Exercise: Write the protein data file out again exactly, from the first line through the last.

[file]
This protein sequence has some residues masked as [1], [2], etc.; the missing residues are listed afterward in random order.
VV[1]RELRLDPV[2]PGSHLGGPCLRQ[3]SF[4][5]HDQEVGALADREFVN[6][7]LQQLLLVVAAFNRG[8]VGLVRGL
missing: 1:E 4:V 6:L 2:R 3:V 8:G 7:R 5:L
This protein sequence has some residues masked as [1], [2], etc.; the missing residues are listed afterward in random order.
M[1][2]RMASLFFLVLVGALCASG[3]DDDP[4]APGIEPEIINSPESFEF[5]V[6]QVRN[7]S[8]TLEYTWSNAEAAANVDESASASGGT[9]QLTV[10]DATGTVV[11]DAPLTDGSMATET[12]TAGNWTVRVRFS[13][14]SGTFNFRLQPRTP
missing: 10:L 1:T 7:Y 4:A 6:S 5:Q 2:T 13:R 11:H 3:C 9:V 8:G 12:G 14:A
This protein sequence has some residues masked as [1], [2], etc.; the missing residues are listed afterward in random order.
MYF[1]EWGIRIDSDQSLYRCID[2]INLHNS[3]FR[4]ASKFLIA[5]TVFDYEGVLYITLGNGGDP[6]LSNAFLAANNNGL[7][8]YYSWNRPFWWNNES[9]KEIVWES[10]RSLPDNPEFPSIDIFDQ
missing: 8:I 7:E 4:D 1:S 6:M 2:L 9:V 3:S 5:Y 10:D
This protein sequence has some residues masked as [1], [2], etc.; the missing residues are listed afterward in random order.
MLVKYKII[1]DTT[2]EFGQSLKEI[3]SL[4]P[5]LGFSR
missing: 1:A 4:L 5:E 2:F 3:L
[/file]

This protein sequence has some residues masked as [1], [2], etc.; the missing residues are listed afterward in random order.
VV[1]RELRLDPV[2]PGSHLGGPCLRQ[3]SF[4][5]HDQEVGALADREFVN[6][7]LQQLLLVVAAFNRG[8]VGLVRGL
missing: 1:E 4:V 6:L 2:R 3:V 8:G 7:R 5:L
This protein sequence has some residues masked as [1], [2], etc.; the missing residues are listed afterward in random order.
M[1][2]RMASLFFLVLVGALCASG[3]DDDP[4]APGIEPEIINSPESFEF[5]V[6]QVRN[7]S[8]TLEYTWSNAEAAANVDESASASGGT[9]QLTV[10]DATGTVV[11]DAPLTDGSMATET[12]TAGNWTVRVRFS[13][14]SGTFNFRLQPRTP
missing: 10:L 1:T 7:Y 4:A 6:S 5:Q 2:T 13:R 11:H 3:C 9:V 8:G 12:G 14:A
This protein sequence has some residues masked as [1], [2], etc.; the missing residues are listed afterward in random order.
MYF[1]EWGIRIDSDQSLYRCID[2]INLHNS[3]FR[4]ASKFLIA[5]TVFDYEGVLYITLGNGGDP[6]LSNAFLAANNNGL[7][8]YYSWNRPFWWNNES[9]KEIVWES[10]RSLPDNPEFPSIDIFDQ
missing: 8:I 7:E 4:D 1:S 6:M 2:L 9:V 3:S 5:Y 10:D
This protein sequence has some residues masked as [1], [2], etc.; the missing residues are listed afterward in random order.
MLVKYKII[1]DTT[2]EFGQSLKEI[3]SL[4]P[5]LGFSR
missing: 1:A 4:L 5:E 2:F 3:L